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New York DWI/DWAI Miranda Rights

Before a police officer can conduct an interrogation, he or she must read a suspect their Miranda Rights and advise them of their right to remain silent and to speak with an attorney before answering any questions. If you have been arrested for driving while under the influence of alcohol and/or drugs in New York, it is important that you consult with an experienced DWI defense attorney as soon as possible.

Miranda Rights were created in 1966 by the U.S. Supreme Court after the case of Miranda v. Arizona. The Miranda Warning typically states that you have the right to remain silent and anything you say can be used against you in court. You also have the right to a lawyer, and if you cannot afford a lawyer, one will be provided for you.

There is a common misconception, however, that the Miranda Rights must be read after every arrest. The Miranda Warning must be read only if the police intend to question a suspect, though asking questions regarding the suspect’s name, age, or address does not require notifying reading these rights.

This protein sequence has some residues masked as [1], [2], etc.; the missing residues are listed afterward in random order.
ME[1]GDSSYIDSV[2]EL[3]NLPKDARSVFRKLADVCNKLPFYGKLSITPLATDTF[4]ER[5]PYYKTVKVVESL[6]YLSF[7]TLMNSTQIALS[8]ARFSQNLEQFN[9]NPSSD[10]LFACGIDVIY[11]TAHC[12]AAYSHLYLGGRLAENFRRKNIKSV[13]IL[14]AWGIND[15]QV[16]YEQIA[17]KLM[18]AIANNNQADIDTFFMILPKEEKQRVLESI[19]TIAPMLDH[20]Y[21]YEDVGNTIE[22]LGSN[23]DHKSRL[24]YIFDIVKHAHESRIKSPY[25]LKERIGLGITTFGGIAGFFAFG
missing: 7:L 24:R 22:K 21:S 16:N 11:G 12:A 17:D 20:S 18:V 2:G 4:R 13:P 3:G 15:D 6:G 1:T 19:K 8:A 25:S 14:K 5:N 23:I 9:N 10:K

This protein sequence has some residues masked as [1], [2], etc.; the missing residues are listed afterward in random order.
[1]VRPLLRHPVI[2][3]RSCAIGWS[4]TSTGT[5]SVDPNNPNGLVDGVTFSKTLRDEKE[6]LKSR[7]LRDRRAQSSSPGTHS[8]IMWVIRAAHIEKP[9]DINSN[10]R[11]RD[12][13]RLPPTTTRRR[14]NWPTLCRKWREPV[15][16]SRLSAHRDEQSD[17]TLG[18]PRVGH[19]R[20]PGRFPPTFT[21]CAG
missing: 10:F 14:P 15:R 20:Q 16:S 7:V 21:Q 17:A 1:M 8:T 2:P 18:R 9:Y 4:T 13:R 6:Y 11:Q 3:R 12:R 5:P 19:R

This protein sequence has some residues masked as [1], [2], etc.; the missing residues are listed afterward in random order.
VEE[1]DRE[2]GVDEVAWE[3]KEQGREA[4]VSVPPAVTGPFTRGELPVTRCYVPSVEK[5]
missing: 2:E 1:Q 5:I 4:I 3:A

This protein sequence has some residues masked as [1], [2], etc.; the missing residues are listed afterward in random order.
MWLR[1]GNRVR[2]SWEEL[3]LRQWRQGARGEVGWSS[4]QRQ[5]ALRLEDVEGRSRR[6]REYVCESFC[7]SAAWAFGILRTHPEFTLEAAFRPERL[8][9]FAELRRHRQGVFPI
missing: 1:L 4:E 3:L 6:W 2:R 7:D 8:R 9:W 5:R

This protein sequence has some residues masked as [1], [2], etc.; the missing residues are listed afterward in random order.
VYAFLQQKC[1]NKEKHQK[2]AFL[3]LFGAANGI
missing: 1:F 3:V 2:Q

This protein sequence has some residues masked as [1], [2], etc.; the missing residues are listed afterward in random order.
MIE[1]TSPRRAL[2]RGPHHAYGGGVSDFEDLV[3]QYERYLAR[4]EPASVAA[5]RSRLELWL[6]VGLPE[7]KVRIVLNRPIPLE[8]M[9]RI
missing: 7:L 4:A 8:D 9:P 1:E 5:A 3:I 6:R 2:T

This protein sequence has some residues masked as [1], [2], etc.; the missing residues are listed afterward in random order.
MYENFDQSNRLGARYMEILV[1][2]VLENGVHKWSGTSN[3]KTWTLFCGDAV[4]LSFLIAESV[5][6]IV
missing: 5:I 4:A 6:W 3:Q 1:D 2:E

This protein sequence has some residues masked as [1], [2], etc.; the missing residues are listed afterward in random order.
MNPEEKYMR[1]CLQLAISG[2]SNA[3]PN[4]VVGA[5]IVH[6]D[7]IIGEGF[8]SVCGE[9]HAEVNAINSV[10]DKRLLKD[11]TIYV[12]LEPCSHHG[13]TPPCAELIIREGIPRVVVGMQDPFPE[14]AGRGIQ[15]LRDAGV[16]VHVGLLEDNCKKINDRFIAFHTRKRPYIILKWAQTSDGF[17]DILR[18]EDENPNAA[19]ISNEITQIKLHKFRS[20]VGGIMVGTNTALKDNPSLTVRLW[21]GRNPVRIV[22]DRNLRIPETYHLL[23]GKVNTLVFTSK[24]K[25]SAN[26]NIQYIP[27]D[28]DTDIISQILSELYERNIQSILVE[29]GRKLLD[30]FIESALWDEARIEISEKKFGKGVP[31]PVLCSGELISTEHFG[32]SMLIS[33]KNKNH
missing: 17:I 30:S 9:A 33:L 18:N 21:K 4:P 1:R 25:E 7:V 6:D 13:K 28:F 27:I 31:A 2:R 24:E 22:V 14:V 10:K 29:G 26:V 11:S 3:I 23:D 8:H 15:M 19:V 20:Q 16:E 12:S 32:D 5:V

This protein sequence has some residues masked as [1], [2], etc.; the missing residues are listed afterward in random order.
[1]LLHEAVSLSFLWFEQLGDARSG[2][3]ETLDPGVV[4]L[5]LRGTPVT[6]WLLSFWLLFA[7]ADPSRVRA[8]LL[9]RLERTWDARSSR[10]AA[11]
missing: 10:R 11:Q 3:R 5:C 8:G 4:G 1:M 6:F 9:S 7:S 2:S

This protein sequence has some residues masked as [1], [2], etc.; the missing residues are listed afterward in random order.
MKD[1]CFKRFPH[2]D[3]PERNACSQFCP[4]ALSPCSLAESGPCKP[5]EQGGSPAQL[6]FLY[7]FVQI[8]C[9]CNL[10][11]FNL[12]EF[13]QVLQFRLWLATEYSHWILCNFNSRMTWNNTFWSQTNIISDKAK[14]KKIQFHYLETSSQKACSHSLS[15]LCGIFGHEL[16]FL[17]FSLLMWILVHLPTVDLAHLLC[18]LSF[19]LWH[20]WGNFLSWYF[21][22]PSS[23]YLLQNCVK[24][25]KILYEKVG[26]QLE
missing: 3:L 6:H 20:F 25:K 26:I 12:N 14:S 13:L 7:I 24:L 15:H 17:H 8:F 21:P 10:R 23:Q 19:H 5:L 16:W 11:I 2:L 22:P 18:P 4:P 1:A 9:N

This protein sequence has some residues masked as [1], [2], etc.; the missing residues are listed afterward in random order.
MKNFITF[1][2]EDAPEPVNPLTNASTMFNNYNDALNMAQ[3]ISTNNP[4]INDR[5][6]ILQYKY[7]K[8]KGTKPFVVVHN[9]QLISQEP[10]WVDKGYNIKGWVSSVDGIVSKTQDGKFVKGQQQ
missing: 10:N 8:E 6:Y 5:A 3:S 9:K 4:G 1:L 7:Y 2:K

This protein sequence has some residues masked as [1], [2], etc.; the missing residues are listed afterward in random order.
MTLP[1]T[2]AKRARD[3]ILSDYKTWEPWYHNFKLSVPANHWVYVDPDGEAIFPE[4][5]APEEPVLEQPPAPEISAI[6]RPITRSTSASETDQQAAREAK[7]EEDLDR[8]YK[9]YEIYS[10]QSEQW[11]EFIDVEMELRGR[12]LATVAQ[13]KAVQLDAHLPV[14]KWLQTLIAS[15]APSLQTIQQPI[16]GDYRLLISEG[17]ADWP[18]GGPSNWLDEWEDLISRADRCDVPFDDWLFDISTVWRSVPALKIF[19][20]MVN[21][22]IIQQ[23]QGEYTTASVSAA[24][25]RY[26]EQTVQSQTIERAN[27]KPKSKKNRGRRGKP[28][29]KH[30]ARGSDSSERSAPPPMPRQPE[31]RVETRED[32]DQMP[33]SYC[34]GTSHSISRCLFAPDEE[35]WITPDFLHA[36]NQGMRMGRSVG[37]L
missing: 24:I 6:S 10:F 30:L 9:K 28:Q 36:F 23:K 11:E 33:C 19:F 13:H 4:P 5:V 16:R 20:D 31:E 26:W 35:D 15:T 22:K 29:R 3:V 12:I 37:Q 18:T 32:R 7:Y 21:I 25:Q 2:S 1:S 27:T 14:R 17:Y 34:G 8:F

The police officer should ensure that the suspect understands these rights. If the suspect speaks another language, a translated version of these rights, whether recorded or written, must be provided. If an officer does not notify the suspect of his or her rights, and the suspect confesses to a crime or makes self-incriminating statements during an interrogation, the confession is considered inadmissible in court. 

At Astarita & Associates we have vast experience in challenging the admissibilty of any statements made by our clients to a police officer.  We will investigate whether the Miranda warnings were properly administered and whether their statements were made knowingly, intelligently, and voluntarily.  If not, we will agressively defend your rights and vigorously ensure that these statements are rendered inadmissable; which often will be the key to either a favorable plea disposition, a not guilty verdict at trial, or even an outright dismissal of all charges.